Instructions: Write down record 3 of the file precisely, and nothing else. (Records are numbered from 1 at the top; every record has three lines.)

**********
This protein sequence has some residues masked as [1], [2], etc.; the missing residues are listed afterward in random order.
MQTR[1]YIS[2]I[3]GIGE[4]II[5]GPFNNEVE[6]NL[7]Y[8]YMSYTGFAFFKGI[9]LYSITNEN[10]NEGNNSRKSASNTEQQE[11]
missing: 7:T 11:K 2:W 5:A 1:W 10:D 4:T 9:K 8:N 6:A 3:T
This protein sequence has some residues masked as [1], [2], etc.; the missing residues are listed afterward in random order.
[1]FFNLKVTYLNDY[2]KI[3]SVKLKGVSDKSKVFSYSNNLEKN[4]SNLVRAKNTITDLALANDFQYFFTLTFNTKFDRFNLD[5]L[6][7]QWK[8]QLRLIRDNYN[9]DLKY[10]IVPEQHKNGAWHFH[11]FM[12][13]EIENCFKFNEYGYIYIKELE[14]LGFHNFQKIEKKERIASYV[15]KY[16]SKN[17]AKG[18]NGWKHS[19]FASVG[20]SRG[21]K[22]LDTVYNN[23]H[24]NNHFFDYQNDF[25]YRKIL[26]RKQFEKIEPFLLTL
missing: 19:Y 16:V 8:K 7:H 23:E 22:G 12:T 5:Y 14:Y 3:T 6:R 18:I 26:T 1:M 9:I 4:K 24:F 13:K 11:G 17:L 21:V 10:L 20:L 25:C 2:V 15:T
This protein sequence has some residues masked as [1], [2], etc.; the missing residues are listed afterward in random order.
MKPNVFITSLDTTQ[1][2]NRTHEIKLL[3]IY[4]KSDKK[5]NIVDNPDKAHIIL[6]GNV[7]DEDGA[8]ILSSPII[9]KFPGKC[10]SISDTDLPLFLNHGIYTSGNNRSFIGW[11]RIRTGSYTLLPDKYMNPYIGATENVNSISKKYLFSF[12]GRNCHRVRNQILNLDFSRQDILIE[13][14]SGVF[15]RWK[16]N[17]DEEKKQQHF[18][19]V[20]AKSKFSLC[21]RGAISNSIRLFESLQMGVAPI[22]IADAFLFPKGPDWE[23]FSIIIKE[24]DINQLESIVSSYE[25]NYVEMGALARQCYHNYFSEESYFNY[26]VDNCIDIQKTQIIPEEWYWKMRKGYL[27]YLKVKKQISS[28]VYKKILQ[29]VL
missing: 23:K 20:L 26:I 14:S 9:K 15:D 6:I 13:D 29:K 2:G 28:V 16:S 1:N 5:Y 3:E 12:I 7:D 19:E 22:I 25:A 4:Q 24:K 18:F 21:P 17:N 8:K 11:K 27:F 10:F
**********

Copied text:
This protein sequence has some residues masked as [1], [2], etc.; the missing residues are listed afterward in random order.
MKPNVFITSLDTTQ[1][2]NRTHEIKLL[3]IY[4]KSDKK[5]NIVDNPDKAHIIL[6]GNV[7]DEDGA[8]ILSSPII[9]KFPGKC[10]SISDTDLPLFLNHGIYTSGNNRSFIGW[11]RIRTGSYTLLPDKYMNPYIGATENVNSISKKYLFSF[12]GRNCHRVRNQILNLDFSRQDILIE[13][14]SGVF[15]RWK[16]N[17]DEEKKQQHF[18][19]V[20]AKSKFSLC[21]RGAISNSIRLFESLQMGVAPI[22]IADAFLFPKGPDWE[23]FSIIIKE[24]DINQLESIVSSYE[25]NYVEMGALARQCYHNYFSEESYFNY[26]VDNCIDIQKTQIIPEEWYWKMRKGYL[27]YLKVKKQISS[28]VYKKILQ[29]VL
missing: 23:K 20:L 26:I 14:S 9:K 15:D 6:I 13:D 29:K 2:G 28:V 16:S 1:N 5:Y 3:E 12:I 7:D 19:E 22:I 25:A 4:Q 24:K 18:F 21:P 17:N 8:K 11:K 27:F 10:F